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A Picture Is Worth a Thousand Passions—But Is It Truth?

By Pamela Yoder

Sister Rose Thering, subject of Oren Jacoby's 'Sister Rose's Passion.'

The power of pictures can no longer be denied.

Maybe in the past, if you had a television station, movie theater, cable network or a newspaper... You could manage the message.

But all that changed at Abu Ghraib prison.

Now the power is in the hands of independent voices, and free thinkers. I'll call them "documentarians" for simplicity's sake, but they're not documentary makers in any classic way. Those images were certainly not recorded for publication—more as some sort of horrible trophy. Yet they document acts that will have reverberations around the world.

Before those pictures were released-without "authorization," as US Secretary of Defense Donald Rumsfeld pointed out with some annoyance—the allegations and charges of abuse had fallen on deaf ears.

But those of us that "document" the world around us know that the powerful light of truth has dramatic impact.

For filmmakers around the world, the events of Abu Ghraib are a reminder that what we do can and does impact the world.

At the recent Tribeca Film Festival, I sat in a screening room at the Tribeca Grand Hotel with just 90 other audience members. It was a screening of Oren Jacoby's Sister Rose's Passion, a short about a nun who has made it her life's work to force the Catholic Church to face the fact that there is a troubling undercurrent of hate and anti-Semitism in its teachings.

The film, with Mel Gibson's The Passion of the Christ still very much in the public eye, is both timely and troubling. Sister Rose Thering, a Dominican nun, has made it her life's work to break down stereotypes and foster relations between Catholics and Jews. The explosive 1965 Vatican document "Nostra Aetate" ("Our Time") declared that the Jews were not responsible for Jesus' death. And Sister Rose was influential in the drafting of that document.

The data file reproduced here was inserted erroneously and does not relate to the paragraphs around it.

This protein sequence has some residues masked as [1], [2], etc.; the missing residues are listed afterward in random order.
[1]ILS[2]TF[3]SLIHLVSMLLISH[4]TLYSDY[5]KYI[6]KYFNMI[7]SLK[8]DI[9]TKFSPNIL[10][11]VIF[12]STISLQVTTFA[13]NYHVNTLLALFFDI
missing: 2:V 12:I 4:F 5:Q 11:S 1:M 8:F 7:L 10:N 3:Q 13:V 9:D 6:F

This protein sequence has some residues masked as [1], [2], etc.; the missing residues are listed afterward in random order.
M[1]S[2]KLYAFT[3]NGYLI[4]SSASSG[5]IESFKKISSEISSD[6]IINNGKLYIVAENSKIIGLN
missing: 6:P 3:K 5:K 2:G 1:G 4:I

Gibson's film, with its blunt and brutal depiction of Christ's final 12 hours, turns back the clock on Sister Rose's life's work, and little can be done to change that. Film isn't simply "entertainment"; it has impact, and we need to be aware of that as both filmmakers and audience members.

The irony that a dramatic piece of fiction, The Passion of the Christ, will be facing off against a modest but heartfelt documentary, Sister Rose's Passion, isn't lost on me. One film, with its seeming refutation of "Nostra Aetate," has stirred anger and hatred among many viewers, while the other is about understanding and compassion.

Strangely and squarely in the middle is The Hunting of the President, another film that screened at the Tribeca Film Festival. This film, co-directed and co-written by Harry Thomason and Nickolas Perry, and based on the book by Joe Conason, chronicles the "vast right wing conspiracy" that attempted to bring down the administration of then-President Bill Clinton. Here, the compelling nature of the facts is obscured by the filmmakers' attempt to create a piece of entertainment. Borrowing from the HBO series Dream On, the film makes liberal use of old black-and-white clips to jazz up what is already a deeply disturbing story.

If you haven't seen the film, the end-to-end telling of the story of special prosecutor Kenneth Starr story is worth the price of a ticket. But Thomason, perhaps because of his relationship with the Clintons, can't work in the mode of pure documentary. The result is a film that is neither fact nor fiction, and the potential impact the film could make is somewhat diminished as a result.

Politics...War...Torture...Religion... It's all about passion, that's for sure. But the battle of these passions plays out on a world stage that is dominated by the ugly images of Abu Ghraib.

 The fact remains that pictures, in and of themselves, are not "truth." And the images of Abu Ghraib may be either a symptom of an enormous problem or a series of isolated incidents. It hardly matters; the truth of those images are self-evident. The American forces, as "liberators," should not tolerate even a single act of torture or abuse.  The documentary evidence will have to be faced and addressed.

The fact that images have engaged the world is a mixed blessing. The "images" of The Passion of the Christ now confront the work of Sister Rose. Truth is truth. Fiction is fiction. But it may be another generation before viewers are sophisticated enough to engage truth and fiction with enough media literacy so as to not replace one with the other.


Steve Rosenbaum can be reached at